The apple is often used in literature as a symbol of forbidden knowledge, temptation and transgression, “forbidden fruit,” and by extension a symbol of love, sexuality and indulgence. Think of the Biblical Eve, tempted by the apples of the tree of life. Apples are also mentioned in a sexual context in the Song of Solomon. Examples of apple symbolism abound in Greek mythology, including the golden apples of the Garden of Hesperides (which Hercules had to fetch as one of his labors). A poisoned apple even appears in the fairy tale of Snow White.
Venus in Capricorn
The symbol of the golden apple is apt for these blogposts about Venus in Capricorn. Venus is the goddess of love and beauty. All things sensual and indulgent are in her domain. In Cardinal, Earthy Capricorn, Venus likes to be focused and on-track. With this kind of focus, temptation doesn’t occur much, but a golden apple is the very thing that might distract her and make her “sin,” i.e. “miss the mark.”
Venus in Capricorn is acquisitive, a wealth-builder and a maker of power matches. In Capricorn, Venus is very aware of status. The ultimate “First Lady,” this Venus craves recognition and loves to put her ambition to good use to benefit her partner and herself. With Venus in Capricorn on his arm, a man can climb to any heights. To this Venus, the ultimate temptation is the Golden Apple of a wealthy partner, a rich marriage, and a life of ease where hard work is not necessary.
But is that what will truly satisfy Venus in Capricorn?
Deep down, what Venus in Capricorn really desires is a partnership with shared goals—goals for each partner and goals for the relationship. This Venus has ambitions of her own, and putting those aside to support her partner’s career can prove just a distraction from the hard work of pursuing her own aspirations. Venus in Capricorn needs to know that both partners are building and achieving and that they are doing it together—that’s what turns her on. And at the end of every rainbow of achievement, this Venus hopes that deeper commitment and love are in that pot of gold.
So while Venus travels retrograde in Capricorn, we need to ask ourselves the deeper questions: Do I love my partner or his status? What are my goals for the relationship? Am I tempted by worldly, materialistic bling or is my love deeper than that? Are we building love or money–and can we somehow build both?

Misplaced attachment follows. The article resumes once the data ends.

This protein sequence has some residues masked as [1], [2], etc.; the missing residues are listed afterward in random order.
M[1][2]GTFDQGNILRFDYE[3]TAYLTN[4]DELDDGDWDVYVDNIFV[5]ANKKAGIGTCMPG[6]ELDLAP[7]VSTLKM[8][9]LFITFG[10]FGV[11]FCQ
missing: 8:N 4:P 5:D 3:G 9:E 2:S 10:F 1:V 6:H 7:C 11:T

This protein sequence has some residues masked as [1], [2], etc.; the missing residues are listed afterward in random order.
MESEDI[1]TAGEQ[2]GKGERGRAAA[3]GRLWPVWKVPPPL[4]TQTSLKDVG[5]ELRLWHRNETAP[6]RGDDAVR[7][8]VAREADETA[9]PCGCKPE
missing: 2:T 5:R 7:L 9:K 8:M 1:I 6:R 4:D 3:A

The Story: Atalanta the Swift
In Greek mythology, Atalanta was not a typical female. She was an athlete with prowess to rival (and exceed) that of many men. She was rejected as an infant because she was a girl, and left in the woods to die. There she was raised by bears and learned to hunt. She was strong and swift and eventually was reclaimed by her father as if she was a boy. He then tried to get her married (because that was just what you did with your daughter). She couldn’t refuse, but she could make it more difficult, so she set a trial for her suitors. Whoever could beat her in a footrace would become her husband; whoever failed, she beheaded. There were many takers and the heads rolled. Finally, one man (who genuinely loved her) named Hippomenes (sometimes called Melanion) had the bright idea to petition Aphrodite for a solution. Aphrodite gave him three golden apples and told him how to use them.
The day of the race came. Hippomenes raced Atalanta and dropped one of the apples along the way. She, confident in her assured victory, stopped to pick it up. Further along, he dropped another apple. Still sure she could make up the time, Atalanta stopped to pick it up. And then finally, Hippomenes dropped the third apple when almost at the finish—Atalanta stopped for it and thus lost the race. She had to marry Hippomenes but fortunately was very happy with him.
What it Means:
Atalanta was a lot like a modern career woman—happy in her independence, confident in her abilities and going places. She had finally gotten in good with her father. She was on a great track and was even able to set the terms for her own marriage (unheard of in that day) and if she’d been allowed to persist, would probably have been able to evade marriage altogether. But she was overconfident in her abilities and thought she could afford to break her stride. And she got distracted. By what? A shiny golden apple. Bling. Temptation.
Is this a good thing? It depends on what you want. Atalanta chose the golden apple and ended up with love. But she lost her independence. Modern women don’t want to choose between love and independence and fortunately, marriage no longer makes a woman her husband’s property. I think the deeper question here is, should relationship stop you from the pursuit of your own excellence? And if it does, how can the relationship adjust to allow both partners to pursue their achievements, instead of turning the woman’s energy towards the man’s accomplishments? And further still, does pursuit of excellence have to mean being so strong that you can’t soften for your relationship?
Venus in Capricorn can be distracted by the Golden Apple of becoming a powerful man’s First Lady. Adorning his arm, schmoozing on his behalf and managing his social calendar can look much easier than following her own ambitions. But her own ambitions will not stop calling her until she follows them. Find the balance, because at the end of day—or at the end of life, really—you need to know that you did what you came here to do. And that you didn’t give it up for love, nor did you give up love to do it.
Watch for the next post in this thread around January 11, 2014.
The previous post can be seen here: Love vs. Gold